What impact will Michigan’s Tesla ban have?
Admittedly, it is frustrating to see Tesla Motors face so many legal obstacles in its effort to sell cars direct to consumers, a practice which by all accounts is more effective at selling electric vehicles and more enjoyable for customers.
We explored this issue when the Michigan legislation first made its way to Governor Snyder’s desk: when it comes to selling electric vehicles, customers think very highly of the Tesla business model and are generally irritated with the traditional dealer experience.
New legislation, not much difference
However, it should be pointed out that Tesla was never allowed to sell direct in Michigan in the first place. The existing law stated that a manufacturer may not “sell any new motor vehicle directly to a retail customer other than through franchised dealers, unless the retail customer is a nonprofit organization or a federal, state, or local government or agency.”
The amendment, in the form of House Bill 5606, added the word ‘its’ to the above statement to say that a manufacturer may not “sell any new motor vehicle directly to a retail customer other than through its franchised dealers.”
That’s the part that happened at the last minute, which some people were understandably upset about. However, another section of HB 5606 states that a manufacturer may not “directly or indirectly own, operate, or control a new motor vehicle dealer, including, but not limited to, a new motor vehicle dealer engaged primarily in performing warranty repair services on motor vehicles under the manufacturer’s warranty, or a used motor vehicle dealer.”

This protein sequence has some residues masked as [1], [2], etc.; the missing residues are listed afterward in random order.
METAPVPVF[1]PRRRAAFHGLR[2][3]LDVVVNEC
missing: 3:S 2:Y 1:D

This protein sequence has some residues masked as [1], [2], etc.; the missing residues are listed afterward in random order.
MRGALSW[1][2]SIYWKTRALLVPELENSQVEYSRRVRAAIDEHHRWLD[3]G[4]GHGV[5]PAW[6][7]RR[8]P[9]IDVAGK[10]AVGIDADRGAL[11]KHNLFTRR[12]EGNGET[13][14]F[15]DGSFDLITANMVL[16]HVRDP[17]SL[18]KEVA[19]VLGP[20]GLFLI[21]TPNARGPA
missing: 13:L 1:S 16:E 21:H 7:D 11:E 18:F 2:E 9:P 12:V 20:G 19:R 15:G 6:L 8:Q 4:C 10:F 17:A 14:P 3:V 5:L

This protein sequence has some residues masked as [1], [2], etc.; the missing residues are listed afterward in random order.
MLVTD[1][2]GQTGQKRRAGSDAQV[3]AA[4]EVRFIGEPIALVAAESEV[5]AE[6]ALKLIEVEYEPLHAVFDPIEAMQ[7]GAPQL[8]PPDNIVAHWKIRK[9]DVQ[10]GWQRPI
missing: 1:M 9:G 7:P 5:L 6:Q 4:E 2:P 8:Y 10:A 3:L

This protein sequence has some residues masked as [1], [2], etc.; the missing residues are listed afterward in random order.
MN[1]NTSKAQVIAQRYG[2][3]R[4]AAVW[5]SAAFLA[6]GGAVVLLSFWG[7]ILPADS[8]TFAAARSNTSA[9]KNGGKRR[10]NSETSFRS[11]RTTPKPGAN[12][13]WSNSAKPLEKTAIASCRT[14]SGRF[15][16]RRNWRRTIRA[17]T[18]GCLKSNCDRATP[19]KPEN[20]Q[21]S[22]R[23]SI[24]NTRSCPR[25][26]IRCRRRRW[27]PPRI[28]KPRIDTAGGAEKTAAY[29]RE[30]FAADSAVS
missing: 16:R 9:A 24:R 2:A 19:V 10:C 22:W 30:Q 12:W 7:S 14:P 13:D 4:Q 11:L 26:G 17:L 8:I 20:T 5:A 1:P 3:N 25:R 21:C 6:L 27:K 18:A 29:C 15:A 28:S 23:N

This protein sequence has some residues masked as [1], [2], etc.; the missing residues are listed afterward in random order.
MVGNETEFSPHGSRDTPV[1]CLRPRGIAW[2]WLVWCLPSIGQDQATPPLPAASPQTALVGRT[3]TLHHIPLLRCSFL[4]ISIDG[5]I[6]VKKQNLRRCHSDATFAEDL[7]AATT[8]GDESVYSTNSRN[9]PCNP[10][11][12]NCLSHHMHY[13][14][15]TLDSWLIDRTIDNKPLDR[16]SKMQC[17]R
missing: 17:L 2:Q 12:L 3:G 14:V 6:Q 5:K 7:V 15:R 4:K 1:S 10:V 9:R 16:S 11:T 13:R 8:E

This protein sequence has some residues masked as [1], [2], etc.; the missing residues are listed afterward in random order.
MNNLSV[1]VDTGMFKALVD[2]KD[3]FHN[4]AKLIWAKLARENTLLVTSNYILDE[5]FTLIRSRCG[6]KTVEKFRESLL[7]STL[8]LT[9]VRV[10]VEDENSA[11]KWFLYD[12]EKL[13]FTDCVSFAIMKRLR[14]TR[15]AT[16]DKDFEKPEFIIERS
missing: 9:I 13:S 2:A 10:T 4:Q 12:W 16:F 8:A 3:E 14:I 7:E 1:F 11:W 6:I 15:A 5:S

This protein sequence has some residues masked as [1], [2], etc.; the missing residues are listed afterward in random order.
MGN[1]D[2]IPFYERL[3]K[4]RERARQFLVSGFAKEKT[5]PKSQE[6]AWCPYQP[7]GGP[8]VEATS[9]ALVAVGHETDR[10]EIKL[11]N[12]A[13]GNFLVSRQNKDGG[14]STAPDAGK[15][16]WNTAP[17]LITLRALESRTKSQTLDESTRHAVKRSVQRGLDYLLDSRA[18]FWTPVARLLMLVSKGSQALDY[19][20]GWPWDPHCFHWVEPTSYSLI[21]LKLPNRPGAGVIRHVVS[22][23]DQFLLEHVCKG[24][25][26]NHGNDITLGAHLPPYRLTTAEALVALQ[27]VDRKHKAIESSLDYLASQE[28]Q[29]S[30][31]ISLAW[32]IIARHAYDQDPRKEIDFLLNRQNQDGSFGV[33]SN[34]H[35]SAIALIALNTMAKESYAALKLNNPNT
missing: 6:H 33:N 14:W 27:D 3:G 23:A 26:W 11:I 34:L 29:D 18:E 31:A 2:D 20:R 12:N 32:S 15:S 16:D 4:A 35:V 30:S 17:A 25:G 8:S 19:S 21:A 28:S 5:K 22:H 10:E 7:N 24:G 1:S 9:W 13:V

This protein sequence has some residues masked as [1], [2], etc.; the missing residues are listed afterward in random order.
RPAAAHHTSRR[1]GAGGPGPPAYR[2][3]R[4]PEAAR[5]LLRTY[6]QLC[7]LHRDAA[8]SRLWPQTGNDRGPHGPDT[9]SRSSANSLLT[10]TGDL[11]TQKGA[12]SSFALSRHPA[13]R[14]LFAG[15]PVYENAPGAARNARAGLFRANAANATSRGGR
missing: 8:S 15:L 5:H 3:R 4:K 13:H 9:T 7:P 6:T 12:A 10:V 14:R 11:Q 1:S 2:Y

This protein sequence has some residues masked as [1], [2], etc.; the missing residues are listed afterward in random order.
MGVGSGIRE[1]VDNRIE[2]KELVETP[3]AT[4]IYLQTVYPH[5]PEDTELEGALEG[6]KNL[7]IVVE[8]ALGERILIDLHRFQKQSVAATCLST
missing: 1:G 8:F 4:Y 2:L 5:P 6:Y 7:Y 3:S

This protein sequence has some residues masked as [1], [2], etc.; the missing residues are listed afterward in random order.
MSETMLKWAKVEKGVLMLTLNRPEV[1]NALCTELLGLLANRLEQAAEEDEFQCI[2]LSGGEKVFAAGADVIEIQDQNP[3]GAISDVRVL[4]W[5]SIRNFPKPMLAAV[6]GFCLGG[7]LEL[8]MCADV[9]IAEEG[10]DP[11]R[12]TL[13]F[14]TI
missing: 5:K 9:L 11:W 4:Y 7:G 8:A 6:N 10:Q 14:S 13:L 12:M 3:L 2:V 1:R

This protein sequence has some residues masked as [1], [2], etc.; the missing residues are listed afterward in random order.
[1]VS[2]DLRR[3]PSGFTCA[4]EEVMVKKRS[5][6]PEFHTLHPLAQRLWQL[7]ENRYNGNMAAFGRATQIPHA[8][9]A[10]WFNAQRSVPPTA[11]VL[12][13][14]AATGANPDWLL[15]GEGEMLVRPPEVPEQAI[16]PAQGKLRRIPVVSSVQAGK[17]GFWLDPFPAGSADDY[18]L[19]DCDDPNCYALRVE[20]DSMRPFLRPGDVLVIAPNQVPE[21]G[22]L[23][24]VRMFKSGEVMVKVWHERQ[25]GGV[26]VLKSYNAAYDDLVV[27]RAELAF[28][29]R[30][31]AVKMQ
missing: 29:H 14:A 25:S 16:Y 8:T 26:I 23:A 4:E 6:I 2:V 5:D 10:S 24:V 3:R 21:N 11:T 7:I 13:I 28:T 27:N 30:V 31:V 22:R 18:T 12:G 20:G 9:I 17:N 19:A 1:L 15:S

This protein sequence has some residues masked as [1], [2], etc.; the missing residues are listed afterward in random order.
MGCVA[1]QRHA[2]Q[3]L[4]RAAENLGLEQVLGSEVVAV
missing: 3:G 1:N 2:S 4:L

That part is very important as well, as it prevents Tesla from even opening a combination of company-owned gallery and service centers as it has done in several ‘ban’ states. The effect of the bill is to lock Tesla out of Michigan entirely, largely at the behest of the auto dealers but likely with the support of the Big Three automakers.
GM voiced its opinion, saying the legislation would "ensure that all automotive manufacturers follow the same rules" for selling cars in Michigan. Tesla shot back in a statement, saying “What’s good for gasoline cars is not necessarily good for electric cars.” True enough.
Why the sky isn’t falling
Michigan is known for its loyalty to the automakers that call the state home. It has never been a critical market for the Palo Alto electric carmaker – Tesla has no stores in Michigan, and there are only approximately 100 Tesla Model S sedans registered in the state. At the moment, the new legislation does not do much to change the status quo.
Those few Michiganders that burn with desire for Model S for the foreseeable future, as with the past few years, will have to purchase the vehicle online, have it delivered to a neighboring state, and drive it back to Michigan for registration.
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However, though Tesla currently has very little presence in Michigan, no doubt it would someday like to sell cars there. This ban may become more relevant when Model X and Model 3 hit the roads to join Model S in far greater numbers than current Model S volumes, as Michigan is a sizable market to be locked out of even if most of the population remains loyal to their local automakers.
Right now this ban is mostly just a nuisance, particularly because Tesla is prevented from opening even a service center in Michigan. The automaker will have to continue its quest to rally public opinion to its side and lobby for legislation in its favor, and now Michigan is simply another state added to the list of states where Tesla is fighting an uphill battle. Or the company could simply resort to franchised dealers, which CEO Elon Musk is at least willing to consider.